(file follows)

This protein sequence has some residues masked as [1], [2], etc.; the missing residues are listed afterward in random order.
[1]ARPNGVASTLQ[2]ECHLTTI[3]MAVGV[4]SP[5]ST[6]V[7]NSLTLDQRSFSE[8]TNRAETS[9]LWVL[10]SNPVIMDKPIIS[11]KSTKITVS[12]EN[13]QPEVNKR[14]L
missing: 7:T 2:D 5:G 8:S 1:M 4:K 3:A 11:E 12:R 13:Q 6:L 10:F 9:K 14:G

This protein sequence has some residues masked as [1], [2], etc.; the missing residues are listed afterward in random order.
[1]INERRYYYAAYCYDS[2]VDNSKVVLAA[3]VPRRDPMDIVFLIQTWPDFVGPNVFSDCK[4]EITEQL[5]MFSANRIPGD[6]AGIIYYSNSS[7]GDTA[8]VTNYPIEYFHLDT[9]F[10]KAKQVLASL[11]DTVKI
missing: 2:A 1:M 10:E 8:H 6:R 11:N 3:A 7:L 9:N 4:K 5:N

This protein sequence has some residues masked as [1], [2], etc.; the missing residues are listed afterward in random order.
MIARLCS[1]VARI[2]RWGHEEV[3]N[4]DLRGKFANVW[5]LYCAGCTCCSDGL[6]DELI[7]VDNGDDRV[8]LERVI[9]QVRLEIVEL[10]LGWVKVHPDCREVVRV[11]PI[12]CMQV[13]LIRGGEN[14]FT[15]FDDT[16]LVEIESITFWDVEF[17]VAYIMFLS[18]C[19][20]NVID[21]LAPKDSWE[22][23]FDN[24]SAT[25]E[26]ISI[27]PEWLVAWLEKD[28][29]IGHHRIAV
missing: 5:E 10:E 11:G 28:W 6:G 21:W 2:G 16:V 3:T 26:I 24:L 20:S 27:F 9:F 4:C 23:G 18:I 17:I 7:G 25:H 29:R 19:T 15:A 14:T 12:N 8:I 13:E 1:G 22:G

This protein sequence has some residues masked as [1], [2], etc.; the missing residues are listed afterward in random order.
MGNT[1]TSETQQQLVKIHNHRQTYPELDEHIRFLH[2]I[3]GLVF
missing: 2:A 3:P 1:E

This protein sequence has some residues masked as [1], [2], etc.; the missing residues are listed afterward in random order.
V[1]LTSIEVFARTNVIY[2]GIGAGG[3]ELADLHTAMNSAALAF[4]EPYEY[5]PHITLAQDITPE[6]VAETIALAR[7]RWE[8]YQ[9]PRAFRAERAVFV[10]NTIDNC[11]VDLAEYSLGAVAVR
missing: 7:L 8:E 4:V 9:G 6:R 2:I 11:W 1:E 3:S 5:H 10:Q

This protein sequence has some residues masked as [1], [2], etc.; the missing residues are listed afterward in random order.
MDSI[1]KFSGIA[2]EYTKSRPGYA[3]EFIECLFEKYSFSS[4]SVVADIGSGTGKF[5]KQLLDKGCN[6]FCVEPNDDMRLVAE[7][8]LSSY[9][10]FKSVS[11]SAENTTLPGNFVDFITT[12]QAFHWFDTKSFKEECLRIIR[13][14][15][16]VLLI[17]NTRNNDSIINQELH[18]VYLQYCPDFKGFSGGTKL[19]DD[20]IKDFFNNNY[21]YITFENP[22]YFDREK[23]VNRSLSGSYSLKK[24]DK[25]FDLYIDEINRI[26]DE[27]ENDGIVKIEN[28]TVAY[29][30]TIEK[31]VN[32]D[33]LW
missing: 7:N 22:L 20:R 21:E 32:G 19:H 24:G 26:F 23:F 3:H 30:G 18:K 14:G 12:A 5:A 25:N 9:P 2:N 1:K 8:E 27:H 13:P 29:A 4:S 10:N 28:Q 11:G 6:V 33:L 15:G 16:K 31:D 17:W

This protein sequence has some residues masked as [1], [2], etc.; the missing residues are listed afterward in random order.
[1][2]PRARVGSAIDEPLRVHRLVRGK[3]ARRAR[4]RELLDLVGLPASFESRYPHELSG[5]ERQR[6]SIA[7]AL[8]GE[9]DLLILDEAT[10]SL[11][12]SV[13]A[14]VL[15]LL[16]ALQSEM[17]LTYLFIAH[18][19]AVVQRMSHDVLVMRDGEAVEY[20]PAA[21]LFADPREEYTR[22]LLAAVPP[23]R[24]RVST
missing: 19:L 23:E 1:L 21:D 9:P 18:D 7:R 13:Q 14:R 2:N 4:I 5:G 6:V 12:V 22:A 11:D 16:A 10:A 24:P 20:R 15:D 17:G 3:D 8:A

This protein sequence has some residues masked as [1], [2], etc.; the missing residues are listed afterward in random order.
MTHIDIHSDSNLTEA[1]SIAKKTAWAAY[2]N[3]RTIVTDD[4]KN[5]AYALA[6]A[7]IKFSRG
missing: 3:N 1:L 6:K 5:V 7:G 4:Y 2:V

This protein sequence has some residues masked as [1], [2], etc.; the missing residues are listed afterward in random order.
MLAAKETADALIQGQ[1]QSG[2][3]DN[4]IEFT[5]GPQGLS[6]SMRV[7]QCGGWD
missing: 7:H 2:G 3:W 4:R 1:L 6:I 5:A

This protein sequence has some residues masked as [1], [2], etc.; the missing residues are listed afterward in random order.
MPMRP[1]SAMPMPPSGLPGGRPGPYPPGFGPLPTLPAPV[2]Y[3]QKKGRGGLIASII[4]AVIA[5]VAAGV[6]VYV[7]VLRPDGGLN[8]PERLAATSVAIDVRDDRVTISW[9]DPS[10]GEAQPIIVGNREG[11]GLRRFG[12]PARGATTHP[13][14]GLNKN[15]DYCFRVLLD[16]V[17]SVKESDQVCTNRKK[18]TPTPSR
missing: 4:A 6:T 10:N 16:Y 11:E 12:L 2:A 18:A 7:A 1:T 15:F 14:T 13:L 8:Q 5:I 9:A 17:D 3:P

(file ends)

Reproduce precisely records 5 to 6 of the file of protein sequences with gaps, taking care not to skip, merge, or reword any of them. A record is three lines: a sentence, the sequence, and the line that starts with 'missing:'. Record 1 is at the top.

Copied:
This protein sequence has some residues masked as [1], [2], etc.; the missing residues are listed afterward in random order.
V[1]LTSIEVFARTNVIY[2]GIGAGG[3]ELADLHTAMNSAALAF[4]EPYEY[5]PHITLAQDITPE[6]VAETIALAR[7]RWE[8]YQ[9]PRAFRAERAVFV[10]NTIDNC[11]VDLAEYSLGAVAVR
missing: 7:L 8:E 4:V 9:G 6:R 2:I 11:W 1:E 3:S 5:H 10:Q

This protein sequence has some residues masked as [1], [2], etc.; the missing residues are listed afterward in random order.
MDSI[1]KFSGIA[2]EYTKSRPGYA[3]EFIECLFEKYSFSS[4]SVVADIGSGTGKF[5]KQLLDKGCN[6]FCVEPNDDMRLVAE[7][8]LSSY[9][10]FKSVS[11]SAENTTLPGNFVDFITT[12]QAFHWFDTKSFKEECLRIIR[13][14][15][16]VLLI[17]NTRNNDSIINQELH[18]VYLQYCPDFKGFSGGTKL[19]DD[20]IKDFFNNNY[21]YITFENP[22]YFDREK[23]VNRSLSGSYSLKK[24]DK[25]FDLYIDEINRI[26]DE[27]ENDGIVKIEN[28]TVAY[29][30]TIEK[31]VN[32]D[33]LW
missing: 7:N 22:L 20:R 21:E 32:G 19:H 24:G 26:F 23:F 3:H 30:G 18:K 14:G 12:A 5:A 25:N 9:P 2:N 1:K 8:E 27:H 13:P 29:A 4:S 10:N 28:Q 11:G 6:V 33:L 15:G 16:K 31:D 17:W